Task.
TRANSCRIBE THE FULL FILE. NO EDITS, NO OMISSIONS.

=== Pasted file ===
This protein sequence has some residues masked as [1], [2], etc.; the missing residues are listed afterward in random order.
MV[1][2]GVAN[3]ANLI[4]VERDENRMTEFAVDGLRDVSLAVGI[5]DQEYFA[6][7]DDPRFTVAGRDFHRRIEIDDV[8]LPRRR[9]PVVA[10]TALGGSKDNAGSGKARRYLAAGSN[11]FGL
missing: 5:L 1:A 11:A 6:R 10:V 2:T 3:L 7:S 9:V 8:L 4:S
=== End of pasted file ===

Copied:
This protein sequence has some residues masked as [1], [2], etc.; the missing residues are listed afterward in random order.
MV[1][2]GVAN[3]ANLI[4]VERDENRMTEFAVDGLRDVSLAVGI[5]DQEYFA[6][7]DDPRFTVAGRDFHRRIEIDDV[8]LPRRR[9]PVVA[10]TALGGSKDNAGSGKARRYLAAGSN[11]FGL
missing: 5:L 1:A 11:A 6:R 10:V 2:T 3:L 7:S 9:V 8:L 4:S